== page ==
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// review by SoyBomb

Do quests until we come up with more plot, please.

Anyone remember Home Alone 3? The Godfather Part III? Night At The Museum 3? Batman Forever? RoboCop 3? Uhhhh... Cinderella III: A Twist in Time?! What do all these movies have in common? They're all collectively known as "triquels", the third entry in a long-running series. There's a long-standing trope that the third movie in a series is always the worst. Now then... is this the case for video games as well? Well, if Atelier Iris 3: Grand Phantasm is anything to go by, then yes.

The plot, in and of itself, is very thin and is stretched out as far as it can go, a twin-size storyline heaved across a king-size mattress. Basically, your main character, Iris, has a book called the Escalario, which is capable of granting the wish of anyone who unlocks its power by amassing the eight gems scattered throughout the world. Of course, others with more malicious intent also want to use this book for their own vile demands and plot to do so. So, Iris, along with her childhood friend Edge and, later on, tag-along and resident squeaky busybody Nell, go on the hunt for the gems.

Yet eighty percent of this game is not related to the plot. As Raiders for the Guild of Zey Meruze, you're expected to take on quests to aid the local citizens. And let me tell you: there is no shortage of quests. Accepting quests from the Guild gives you great opportunities to visit Alterworlds, locales separated from the town via flashy pink portals. These serve as the only ways of leaving Zey Meruze, and considering how relatively little there is to do in town, exiting is a breath of fresh air. Sadly, there are only five main Alterworlds outside of town, and quests repeatedly send you to the same few areas, resulting in a lot of repetitive exploration of the same grounds. Don't be surprised if you visit the same place twenty times. Over time, you uncover more paths within each Alterworld, but having to trek over and over through the same forest is a chore and a bore, coupled with the fact that the enemies within don't change significantly enough over time.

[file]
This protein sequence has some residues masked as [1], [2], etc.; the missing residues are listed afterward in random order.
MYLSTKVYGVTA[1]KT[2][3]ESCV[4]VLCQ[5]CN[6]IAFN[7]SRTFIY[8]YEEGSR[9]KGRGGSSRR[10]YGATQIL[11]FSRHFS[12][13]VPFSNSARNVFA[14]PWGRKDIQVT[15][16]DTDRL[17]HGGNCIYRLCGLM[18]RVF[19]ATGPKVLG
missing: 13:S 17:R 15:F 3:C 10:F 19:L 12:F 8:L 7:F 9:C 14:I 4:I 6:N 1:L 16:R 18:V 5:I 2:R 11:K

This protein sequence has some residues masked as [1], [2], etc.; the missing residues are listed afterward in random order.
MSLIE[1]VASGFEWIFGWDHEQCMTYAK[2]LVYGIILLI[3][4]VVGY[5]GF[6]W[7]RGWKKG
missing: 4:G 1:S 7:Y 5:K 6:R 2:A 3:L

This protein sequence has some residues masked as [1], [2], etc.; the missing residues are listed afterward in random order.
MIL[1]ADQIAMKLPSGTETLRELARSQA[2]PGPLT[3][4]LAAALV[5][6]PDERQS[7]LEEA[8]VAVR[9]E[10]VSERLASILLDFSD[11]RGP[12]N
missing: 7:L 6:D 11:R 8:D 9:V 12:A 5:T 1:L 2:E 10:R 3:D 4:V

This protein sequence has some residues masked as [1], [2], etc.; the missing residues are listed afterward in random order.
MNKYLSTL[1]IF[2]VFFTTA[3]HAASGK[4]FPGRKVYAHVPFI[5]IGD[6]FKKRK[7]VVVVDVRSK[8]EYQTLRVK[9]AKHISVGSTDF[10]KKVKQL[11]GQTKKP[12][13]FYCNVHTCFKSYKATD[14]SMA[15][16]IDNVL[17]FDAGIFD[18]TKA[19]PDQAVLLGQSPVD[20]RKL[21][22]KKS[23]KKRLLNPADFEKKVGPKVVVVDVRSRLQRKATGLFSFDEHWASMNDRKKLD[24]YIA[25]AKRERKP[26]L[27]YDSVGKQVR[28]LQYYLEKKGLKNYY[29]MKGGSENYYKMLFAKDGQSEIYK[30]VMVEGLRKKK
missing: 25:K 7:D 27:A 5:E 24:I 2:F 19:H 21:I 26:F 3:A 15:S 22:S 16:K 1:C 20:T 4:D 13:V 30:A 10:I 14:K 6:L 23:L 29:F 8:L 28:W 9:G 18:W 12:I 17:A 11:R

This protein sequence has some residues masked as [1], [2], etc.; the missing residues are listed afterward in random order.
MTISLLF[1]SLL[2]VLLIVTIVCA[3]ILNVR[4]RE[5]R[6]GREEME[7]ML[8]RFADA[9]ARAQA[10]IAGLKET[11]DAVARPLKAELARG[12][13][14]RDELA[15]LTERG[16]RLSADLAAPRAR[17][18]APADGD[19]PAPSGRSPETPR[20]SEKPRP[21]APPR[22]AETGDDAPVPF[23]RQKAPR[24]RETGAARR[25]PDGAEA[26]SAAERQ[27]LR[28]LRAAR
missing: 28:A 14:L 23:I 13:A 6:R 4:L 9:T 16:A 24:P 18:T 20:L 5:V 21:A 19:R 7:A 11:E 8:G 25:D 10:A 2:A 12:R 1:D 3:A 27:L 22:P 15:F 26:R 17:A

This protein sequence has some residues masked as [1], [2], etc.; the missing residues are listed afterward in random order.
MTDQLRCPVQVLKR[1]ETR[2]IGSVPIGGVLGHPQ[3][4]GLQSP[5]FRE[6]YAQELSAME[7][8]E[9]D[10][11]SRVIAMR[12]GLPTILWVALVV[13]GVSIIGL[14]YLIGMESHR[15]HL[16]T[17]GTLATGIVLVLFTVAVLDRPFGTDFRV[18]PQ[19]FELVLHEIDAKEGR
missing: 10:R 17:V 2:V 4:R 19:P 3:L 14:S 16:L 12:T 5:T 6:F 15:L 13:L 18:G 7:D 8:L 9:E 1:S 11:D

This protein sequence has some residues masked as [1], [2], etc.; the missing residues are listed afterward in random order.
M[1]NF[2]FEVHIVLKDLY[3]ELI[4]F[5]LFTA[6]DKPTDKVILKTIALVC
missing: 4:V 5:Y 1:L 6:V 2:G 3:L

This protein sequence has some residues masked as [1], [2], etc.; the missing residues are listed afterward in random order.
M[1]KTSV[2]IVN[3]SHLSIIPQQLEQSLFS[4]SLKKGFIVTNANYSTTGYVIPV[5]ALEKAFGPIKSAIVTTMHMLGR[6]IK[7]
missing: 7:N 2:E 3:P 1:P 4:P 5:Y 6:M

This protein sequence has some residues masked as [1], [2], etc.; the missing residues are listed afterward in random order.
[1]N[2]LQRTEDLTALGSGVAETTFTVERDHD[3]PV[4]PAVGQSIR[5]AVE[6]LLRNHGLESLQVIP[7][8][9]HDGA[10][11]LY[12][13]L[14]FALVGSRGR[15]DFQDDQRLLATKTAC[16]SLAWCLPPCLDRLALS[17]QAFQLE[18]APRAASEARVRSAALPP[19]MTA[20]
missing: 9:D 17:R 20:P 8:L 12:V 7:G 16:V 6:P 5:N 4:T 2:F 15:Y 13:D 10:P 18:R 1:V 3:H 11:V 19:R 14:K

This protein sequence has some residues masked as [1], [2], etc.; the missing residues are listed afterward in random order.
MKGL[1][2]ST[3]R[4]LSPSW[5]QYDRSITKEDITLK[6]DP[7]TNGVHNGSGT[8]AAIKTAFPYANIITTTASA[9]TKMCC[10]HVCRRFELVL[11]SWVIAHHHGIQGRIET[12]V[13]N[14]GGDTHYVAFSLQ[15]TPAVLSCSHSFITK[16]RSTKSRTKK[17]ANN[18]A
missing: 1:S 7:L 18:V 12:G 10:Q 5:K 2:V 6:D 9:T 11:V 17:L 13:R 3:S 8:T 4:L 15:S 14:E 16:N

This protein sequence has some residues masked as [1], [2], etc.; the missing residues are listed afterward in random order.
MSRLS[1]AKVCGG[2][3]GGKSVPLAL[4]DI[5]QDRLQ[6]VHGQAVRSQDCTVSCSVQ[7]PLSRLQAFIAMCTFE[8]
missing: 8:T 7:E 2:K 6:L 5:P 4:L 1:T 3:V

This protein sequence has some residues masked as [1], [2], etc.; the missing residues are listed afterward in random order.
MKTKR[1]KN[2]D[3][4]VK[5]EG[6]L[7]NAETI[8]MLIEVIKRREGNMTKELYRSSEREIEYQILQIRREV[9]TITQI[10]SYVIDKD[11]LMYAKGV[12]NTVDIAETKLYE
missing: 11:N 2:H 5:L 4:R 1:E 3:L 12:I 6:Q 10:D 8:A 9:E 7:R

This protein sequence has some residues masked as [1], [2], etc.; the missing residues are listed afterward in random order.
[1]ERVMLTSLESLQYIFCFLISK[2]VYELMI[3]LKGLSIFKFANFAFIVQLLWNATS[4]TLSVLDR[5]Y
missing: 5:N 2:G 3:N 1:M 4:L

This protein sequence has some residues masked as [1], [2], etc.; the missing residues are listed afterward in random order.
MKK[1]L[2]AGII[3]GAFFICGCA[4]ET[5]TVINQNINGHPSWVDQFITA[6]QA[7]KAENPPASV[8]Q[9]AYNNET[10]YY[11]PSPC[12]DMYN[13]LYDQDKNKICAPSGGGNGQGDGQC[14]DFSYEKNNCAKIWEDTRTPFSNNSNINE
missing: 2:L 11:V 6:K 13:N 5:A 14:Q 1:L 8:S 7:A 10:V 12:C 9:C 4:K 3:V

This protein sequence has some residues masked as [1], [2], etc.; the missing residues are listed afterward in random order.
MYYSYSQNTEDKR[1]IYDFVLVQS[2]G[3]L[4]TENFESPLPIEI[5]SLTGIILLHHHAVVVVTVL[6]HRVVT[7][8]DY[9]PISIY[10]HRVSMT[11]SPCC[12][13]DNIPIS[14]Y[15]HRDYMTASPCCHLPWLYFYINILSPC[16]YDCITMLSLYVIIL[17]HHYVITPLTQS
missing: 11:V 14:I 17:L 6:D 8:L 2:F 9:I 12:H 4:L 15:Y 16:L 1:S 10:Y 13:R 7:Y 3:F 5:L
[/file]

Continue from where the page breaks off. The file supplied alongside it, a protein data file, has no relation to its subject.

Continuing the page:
In your travels, there are, as expected, monsters that want to chomp on your face like a Thanksgiving feast. Atelier Iris 3 uses two concurrent systems to moderate the flow of battle. The Active Card Battle System basically acts as telling you when you can take your turn, and you can see who will fight next in an endless deck of cards at the top of the screen. Through this, you can tactically determine who or what to attack first. Having a delay property on your weapon can push enemies farther back in the deck, giving you additional turns before they attack. It's novel but not original. Also of note — and of extreme value — is the Burst Chain meter. By successfully doling out hits, you slowly raise the Burst Chain meter (though taking damage lowers it a bit, and getting a character killed takes a whopping amount off). Once it's full, your special attacks will do far more damage, and any healing you do will be astronomically more effective while the Burst Chain is in effect. This really is the key to defeat monsters, especially in more powerful boss battles. Having a weapon that tailors to an enemy's weakness can help raise the meter more efficiently, while using attacks to which a monster is resistant makes it rise more slowly, so strategizing about which weapons to bring to the party is important. Two of your characters will become proficient with a variety of Blades, each of which connect with a different celestial spirit (called "Mana") and possess unique abilities that can indeed aid you in specific battle situations. Unfortunately, you can only switch them out in your workshop, so planning before a journey is essential, provided you know what is coming in advance. And you won't.